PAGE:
Editor-in-Chief: Brüne, Bernhard
Editorial Board: Buchner, Johannes / Lei, Ming / Ludwig, Stephan / Thomas, Douglas D. / Turk, Boris / Wittinghofer, Alfred
IMPACT FACTOR 2017: 3.022
CiteScore 2017: 2.81
SCImago Journal Rank (SJR) 2017: 1.562
Source Normalized Impact per Paper (SNIP) 2017: 0.705
Regulation and pathophysiological implications of UDP-GlcNAc 2-epimerase/ManNAc kinase (GNE) as the key enzyme of sialic acid biosynthesis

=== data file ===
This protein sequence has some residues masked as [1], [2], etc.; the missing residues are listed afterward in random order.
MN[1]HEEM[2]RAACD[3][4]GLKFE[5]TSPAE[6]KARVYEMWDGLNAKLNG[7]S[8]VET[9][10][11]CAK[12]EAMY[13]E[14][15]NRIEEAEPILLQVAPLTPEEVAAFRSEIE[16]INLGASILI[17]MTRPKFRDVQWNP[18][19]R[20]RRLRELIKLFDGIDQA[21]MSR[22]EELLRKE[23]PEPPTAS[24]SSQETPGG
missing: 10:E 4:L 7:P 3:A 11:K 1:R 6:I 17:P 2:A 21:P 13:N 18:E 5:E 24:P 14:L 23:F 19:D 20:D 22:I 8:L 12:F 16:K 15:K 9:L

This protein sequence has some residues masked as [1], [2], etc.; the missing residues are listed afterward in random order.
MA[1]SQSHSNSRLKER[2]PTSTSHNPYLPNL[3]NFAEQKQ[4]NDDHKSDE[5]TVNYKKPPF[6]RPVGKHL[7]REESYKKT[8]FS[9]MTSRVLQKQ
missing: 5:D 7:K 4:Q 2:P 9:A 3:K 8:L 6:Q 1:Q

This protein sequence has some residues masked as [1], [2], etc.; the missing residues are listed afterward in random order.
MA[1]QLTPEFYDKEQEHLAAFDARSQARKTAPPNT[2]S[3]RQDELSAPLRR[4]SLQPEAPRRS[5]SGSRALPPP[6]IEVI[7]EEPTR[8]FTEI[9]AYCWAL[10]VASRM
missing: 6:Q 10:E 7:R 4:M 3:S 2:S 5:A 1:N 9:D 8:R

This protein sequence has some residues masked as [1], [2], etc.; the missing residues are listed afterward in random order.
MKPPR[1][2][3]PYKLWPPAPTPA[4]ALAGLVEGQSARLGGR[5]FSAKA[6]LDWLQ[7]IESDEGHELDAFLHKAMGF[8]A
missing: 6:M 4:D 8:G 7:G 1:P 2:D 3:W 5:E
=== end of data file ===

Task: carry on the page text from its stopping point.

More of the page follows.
The key enzyme for the biosynthesis of N-acetylneuraminic acid, from which all other sialic acids are formed, is the bifunctional enzyme UDP-N-acetylglucosamine 2-epimerase/N-acetylmannosamine kinase (GNE). GNE is a highly conserved protein found throughout the animal kingdom. Its highest expression is seen in the liver and placenta. GNE is regulated by a variety of biochemical means, including tetramerization promoted by the substrate UDP-GlcNAc, phosphorylation by protein kinase C and feedback inhibition by CMP-Neu5Ac, which is defect in the human disease sialuria. GNE knock-out in mice leads to embryonic lethality, emphasizing the crucial role of this key enzyme for sialic acid biosynthesis. The metabolic capacity to synthesize sialic acid and CMP-sialic acid upon ManNAc loads is amazingly high. An additional characteristic of GNE is its interaction with proteins involved in the regulation of development, which might play a crucial role in the hereditary inclusion body myopathy. Due to the importance of increased concentrations of tumor-surface sialic acid, first attempts to find inhibitors of GNE have been successful.
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